A very common theme I’ve run across in discussions of atheism is that of God and morality. I’ve heard one of the main reasons that many people give for giving up religion is the question of how a god can allow so much evil in the world. If this god is all-powerful and all-knowing, then how can he sit back when there is so much pain and suffering amongst his children. When I wrote an essay in a philosophy course in college I chose to try and disprove God. One of my classmates suggested that I entertain this issue in my essay. I did, but I doubt the section I wrote went along the lines of what she was thinking.
To tell you the truth, even as an atheist I’ve always had a problem with this argument. Don’t get me wrong–I’m not going to give a religious defense against it, nor am I going to defend religion. The point is that I can’t use an argument that I don’t feel comfortable with. If this god did exist, who are we to question his moral judgement? For that matter, who are we to decide what is good and evil? Perhaps pain and suffering isn’t evil. Perhaps morals are an illusion in the first place, an illusion to which this god is immune.
Then again, maybe God is evil. What proof do we have otherwise? His word? The religious texts handed down through the centuries? Suppose one of these texts is actually inspired by divine intervention. We’re still going by what he told the people who wrote this stuff down. If they wrote exactly what he told them and even believed it themselves, what does that make them? At worst they were brain-washed drones, and at best they were the ancient equivalent of corporate yes-men. If God told them he was good, that’s what they put in. The masses bought it.
As I’ve discussed in earlier posts, science is starting to discover sections of our brains that process morality. To what extent remains to be discovered. There’s still a lot about our brains that we don’t know. (I would argue that maybe it’s best that we don’t but I’ll save that for another time.) Still, the connection is too powerful to ignore. If there is some sense of morality hard-wired in our brains, then it’s likely to exist. It may not exist in the world outside our heads, but it’s there. Certain religions would have us believe that God created is in our own image. Does that include our brains, too? If morality is inherent in our genetic make-up, then our sense of morality would be his as well. In that case, the initial argument at the top of this post would make sense. It would help us see what he wrote through the Bible-writers that he was good. The Book of Genesis has that neat trick where Adam and Eve didn’t know of good and evil until they ate from that tree in Eden, but that doesn’t prove anything.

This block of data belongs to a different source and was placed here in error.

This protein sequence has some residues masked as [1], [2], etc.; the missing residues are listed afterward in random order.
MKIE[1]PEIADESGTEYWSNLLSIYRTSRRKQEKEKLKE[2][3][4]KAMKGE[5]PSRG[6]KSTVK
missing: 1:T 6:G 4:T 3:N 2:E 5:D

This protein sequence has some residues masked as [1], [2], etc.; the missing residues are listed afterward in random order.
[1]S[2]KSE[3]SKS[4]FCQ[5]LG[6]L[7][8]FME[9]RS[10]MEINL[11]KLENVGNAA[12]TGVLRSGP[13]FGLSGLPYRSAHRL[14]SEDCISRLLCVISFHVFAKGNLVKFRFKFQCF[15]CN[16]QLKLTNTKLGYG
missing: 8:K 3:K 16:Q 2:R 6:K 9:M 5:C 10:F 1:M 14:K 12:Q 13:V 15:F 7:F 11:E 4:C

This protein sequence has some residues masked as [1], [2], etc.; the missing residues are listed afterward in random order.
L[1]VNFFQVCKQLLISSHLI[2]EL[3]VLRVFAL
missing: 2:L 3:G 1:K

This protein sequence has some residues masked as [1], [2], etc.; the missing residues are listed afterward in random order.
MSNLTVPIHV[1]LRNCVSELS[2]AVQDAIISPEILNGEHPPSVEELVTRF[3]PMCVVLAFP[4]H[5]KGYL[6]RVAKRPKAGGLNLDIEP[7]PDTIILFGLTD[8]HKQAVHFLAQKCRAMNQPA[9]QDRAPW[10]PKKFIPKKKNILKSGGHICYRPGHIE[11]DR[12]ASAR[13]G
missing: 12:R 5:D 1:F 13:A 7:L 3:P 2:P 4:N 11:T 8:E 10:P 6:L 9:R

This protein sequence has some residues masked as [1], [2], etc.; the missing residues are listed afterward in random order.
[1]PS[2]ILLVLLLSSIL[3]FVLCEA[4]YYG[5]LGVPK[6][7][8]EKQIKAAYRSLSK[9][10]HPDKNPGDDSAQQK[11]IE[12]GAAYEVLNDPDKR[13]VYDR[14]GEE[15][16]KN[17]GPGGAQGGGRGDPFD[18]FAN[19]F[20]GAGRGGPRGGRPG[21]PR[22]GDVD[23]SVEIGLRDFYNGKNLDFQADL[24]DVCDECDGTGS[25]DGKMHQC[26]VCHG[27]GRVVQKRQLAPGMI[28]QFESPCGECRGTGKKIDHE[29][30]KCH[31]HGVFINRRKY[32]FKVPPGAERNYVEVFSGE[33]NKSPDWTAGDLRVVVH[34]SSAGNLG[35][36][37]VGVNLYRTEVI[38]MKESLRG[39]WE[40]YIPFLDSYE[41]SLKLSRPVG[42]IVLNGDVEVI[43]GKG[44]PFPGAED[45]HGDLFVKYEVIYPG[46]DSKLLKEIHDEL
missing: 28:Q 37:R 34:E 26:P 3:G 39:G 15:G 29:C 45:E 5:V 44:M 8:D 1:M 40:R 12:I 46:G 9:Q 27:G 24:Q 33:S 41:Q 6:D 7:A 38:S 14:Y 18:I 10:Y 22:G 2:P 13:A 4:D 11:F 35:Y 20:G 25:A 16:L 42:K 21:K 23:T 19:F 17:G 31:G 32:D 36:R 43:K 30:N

This is still a weak argument for me. There are stronger arguments out there not to believe in a god. I still maintain that even if a god exists than surely all of the world’s religions are wrong. Still, the God and morality issue causes people to disbelieve, so I can’t dismiss it entirely. I just hope that once people get beyond that point that they apply logic further.